I have already replied on another website, sharing my concern about clinical information being shared. I am not worried about this; as far as I am concerned, as much pressure as possible that is put on the government is this matter, the better.
I am a retired GP, and importantly, an NHS patient, as I expect are most GP colleagues. I do not want non-clinicians rooting about my records, nor those of my ex-patients. I am open about my health. I have had myeloma for 13 years, but I am still alive and fairly healthy. It is for me, and me only, to chose to whom I reveal this information. I may or may not have had other conditions in the past that I do not wish to reveal. I am totally unconvinced that data can be fully anonymised. That underestimates the skill of the electronic technocrats.
This has been troubling me (as a retired hospital consultant and citizen) so thankyou for highlighting.
1. Properly managed, I think there are great potential health gains to be made through the collection of data for service planning and for research, and this is one of the potential benefits of cradle to grave integrated EPRs
2. I have no objection to my personal data being collected as long as it is BY THE NHS AND FOR THE NHS or for genuine clinical research purposes.
3. I have very strong objections to this data being exploited for commercial benefit which I suspect is the underlying motive of this poorly described initiative.
4. Like others, I have absolutely no confidence in the current government and deep concerns about its motives.
So, like donating one’s body to science, I am happy to donate my data, but only within the envelope of our own public health & care systems and only if it is for societal good and not for commercial exploitation. Without the necessary transparency, governance and controls, I will decline to allow my data to be used.
And we wonder why patients don’t trust drs or government? This sort of deception cannot help vaccine hesitancy.
I’m just so disgusted. What won’t these people sell for profit? Gangsters running the show and taking liberty with our lives.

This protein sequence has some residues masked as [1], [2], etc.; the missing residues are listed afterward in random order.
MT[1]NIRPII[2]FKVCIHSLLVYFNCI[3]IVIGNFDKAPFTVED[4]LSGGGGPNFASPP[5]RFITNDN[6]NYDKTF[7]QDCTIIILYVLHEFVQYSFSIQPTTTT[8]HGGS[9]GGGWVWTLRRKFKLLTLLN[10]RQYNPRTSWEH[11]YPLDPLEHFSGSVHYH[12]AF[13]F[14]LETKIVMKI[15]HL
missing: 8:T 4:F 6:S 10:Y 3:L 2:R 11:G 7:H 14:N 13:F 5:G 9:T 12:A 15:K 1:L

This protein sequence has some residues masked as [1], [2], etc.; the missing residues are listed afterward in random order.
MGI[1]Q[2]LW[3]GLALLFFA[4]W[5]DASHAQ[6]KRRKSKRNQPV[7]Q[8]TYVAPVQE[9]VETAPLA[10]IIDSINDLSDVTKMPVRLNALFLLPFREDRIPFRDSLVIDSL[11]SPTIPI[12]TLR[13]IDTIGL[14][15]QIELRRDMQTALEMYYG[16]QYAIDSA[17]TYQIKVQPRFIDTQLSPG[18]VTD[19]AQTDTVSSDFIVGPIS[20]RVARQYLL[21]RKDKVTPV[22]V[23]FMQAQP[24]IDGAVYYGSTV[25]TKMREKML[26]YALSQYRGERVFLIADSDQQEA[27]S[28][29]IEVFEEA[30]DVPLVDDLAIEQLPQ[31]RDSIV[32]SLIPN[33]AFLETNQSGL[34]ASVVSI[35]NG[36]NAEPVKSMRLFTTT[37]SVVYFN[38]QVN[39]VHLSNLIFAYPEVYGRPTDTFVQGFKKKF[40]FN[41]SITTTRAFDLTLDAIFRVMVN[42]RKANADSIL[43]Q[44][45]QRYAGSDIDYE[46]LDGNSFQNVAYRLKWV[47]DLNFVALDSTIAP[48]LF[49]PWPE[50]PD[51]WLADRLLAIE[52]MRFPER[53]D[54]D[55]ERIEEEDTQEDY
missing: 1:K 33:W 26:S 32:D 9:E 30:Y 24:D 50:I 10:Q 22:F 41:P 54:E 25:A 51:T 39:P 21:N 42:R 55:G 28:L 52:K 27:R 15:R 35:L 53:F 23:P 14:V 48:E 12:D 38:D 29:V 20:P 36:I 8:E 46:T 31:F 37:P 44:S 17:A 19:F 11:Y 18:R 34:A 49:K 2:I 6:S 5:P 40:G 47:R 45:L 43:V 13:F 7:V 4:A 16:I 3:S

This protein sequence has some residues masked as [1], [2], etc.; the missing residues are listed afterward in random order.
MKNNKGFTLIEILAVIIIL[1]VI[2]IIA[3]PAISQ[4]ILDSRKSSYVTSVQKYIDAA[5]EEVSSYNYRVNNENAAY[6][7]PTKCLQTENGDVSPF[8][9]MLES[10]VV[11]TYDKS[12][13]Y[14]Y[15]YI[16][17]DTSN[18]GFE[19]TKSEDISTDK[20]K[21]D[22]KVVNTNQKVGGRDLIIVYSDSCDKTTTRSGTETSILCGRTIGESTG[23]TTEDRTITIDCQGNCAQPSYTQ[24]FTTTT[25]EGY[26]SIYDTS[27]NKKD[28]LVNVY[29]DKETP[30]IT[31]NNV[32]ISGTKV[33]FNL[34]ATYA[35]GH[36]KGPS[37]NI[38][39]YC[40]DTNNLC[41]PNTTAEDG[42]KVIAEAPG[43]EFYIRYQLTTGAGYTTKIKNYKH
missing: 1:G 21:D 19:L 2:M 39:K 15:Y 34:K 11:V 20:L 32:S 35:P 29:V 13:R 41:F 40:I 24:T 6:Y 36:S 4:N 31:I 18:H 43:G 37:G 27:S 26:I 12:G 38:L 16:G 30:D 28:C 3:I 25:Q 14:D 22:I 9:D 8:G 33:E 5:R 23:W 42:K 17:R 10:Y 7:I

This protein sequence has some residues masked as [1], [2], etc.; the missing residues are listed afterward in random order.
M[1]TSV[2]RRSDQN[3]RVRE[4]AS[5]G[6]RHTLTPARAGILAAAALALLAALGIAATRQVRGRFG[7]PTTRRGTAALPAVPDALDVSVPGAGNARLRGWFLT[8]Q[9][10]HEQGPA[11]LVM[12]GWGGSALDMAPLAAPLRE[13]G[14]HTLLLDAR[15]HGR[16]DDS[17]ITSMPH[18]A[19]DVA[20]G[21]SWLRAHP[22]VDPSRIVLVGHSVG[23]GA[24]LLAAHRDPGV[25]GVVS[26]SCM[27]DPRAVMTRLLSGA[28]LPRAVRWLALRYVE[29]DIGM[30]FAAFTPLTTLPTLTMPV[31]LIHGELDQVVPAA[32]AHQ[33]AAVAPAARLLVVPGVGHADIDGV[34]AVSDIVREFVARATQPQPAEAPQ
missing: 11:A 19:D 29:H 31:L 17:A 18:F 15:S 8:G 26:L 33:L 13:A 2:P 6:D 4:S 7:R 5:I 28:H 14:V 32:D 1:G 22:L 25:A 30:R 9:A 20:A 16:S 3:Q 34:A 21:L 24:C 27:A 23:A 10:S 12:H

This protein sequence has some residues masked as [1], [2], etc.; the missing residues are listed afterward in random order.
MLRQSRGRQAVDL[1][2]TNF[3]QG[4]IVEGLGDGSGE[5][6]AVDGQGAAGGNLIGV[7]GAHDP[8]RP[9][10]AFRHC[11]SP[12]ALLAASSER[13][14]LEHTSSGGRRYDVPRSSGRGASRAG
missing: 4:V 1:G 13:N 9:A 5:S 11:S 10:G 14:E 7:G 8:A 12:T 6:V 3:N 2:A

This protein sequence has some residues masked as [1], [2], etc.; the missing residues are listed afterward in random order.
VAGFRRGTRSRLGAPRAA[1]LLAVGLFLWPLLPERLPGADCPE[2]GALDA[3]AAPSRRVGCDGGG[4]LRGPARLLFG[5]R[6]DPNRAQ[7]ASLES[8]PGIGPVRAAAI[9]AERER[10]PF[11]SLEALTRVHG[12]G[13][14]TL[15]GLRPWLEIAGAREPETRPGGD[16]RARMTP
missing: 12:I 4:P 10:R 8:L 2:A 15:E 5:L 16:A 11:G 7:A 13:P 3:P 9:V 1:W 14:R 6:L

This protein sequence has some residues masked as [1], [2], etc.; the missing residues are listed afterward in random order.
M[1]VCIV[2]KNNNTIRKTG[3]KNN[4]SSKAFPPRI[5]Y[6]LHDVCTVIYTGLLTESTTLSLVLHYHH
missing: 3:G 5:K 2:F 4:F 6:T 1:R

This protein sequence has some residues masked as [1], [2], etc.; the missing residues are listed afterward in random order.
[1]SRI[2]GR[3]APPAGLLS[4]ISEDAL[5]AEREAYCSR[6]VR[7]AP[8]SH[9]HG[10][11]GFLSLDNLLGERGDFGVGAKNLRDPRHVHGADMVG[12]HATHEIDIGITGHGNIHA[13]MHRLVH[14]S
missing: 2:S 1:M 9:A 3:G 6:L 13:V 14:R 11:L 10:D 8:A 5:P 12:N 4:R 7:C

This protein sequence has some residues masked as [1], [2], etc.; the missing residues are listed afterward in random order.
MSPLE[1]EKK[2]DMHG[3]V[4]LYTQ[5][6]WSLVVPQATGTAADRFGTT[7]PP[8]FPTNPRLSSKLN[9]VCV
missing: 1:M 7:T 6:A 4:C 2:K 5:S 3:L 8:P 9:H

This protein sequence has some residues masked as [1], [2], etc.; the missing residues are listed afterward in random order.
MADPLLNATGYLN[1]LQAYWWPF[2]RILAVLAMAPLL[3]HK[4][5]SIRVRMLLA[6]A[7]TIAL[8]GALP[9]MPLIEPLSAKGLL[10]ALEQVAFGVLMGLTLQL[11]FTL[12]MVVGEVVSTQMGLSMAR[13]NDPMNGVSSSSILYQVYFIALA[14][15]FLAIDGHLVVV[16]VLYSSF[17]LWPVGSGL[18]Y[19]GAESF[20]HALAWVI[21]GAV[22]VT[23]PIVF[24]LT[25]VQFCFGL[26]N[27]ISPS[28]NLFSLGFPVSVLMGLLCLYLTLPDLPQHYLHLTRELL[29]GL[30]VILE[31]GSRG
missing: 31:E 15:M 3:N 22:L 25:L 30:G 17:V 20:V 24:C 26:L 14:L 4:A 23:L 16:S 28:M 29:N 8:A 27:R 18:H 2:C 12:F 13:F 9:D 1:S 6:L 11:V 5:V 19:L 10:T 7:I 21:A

Agree with this non sharing
STOP THIS NOW
Never known any Government as useless as this current one
This Government is the worst I have ever known.
The people of this country are being white washed with lies day after day.
The public Should be notified before something as important as our data being sold on to god knows who. After all this is our data and we should be able to say who can see it
As a retired mental health Worker, I am alarmed that the Government is considering sharing confidential medical records with other non health agencies and doubly so if they intend to make a profit from the selling of medical records to private companies. Surely such a policy contravenes a person’s human rights as legislated under the UK Human Rights Act 1998, Article 8, Section 1: “Everyone has the right to respect for his private and family life, his home and his correspondence”. This includes letters, telephone calls. emails and medical records which are an individual’s personal property.
This would be an appalling breach of trust & confidentiality as it would be selling information about patients to enable private profit.
The gathering of such data by the NHS to help the NHS plan to cater for health needs would be reasonable & in fact sensible, but not flogged off to private companies to maximise their profits.
I am extremely grateful for this letter from dedicated
doctors supporting the ethical stance of the GMC as made explicit in Annual Appraisals set up at great expense and time to ‘Protect the Public’ but the citizens
ethically for research purposes need to be fully informed
and give a valid signed consent- in other words they
need to know where this going and the facts.
My experience is that this not the case and I am reminded of cattle as commodities for transport and sale. There is an arrogance,degradation and commoditisation of humanity revealed in this current approach
Again I am extremely grateful to the authors for this work and their moral courage and concern both for peers and patients
This is a cynical planned undermining of confidentiality in order to make it easier in future to sell our data. Thank you for raising awareness of what is happening.
Unfortunately, I don’t have any confidence that the present government will not make highly confidential medical information (my own and others) available to multi-national giant ‘for profit’ corporations. therefore I will be opt ing out.
Could any part or all of this letter be used to create an article for a press release in our local area or is it cinfidential and for GPs only?
Every member of the public has a right to know about this so we are working hard to get this out into the public domain by various means both on line and off?
Isle Of Wight Save Our NHS
Thanks for this brilliant initiative. I would like to adapt it (June/July) to become part of a summer campaign for 999 Call for the NHS. I’ve adapted it to be for patients & patients groups to write to their GP/PPG.
If there is an address to send our adaptation to please let me know. A link to this original letter and information would be made clearly available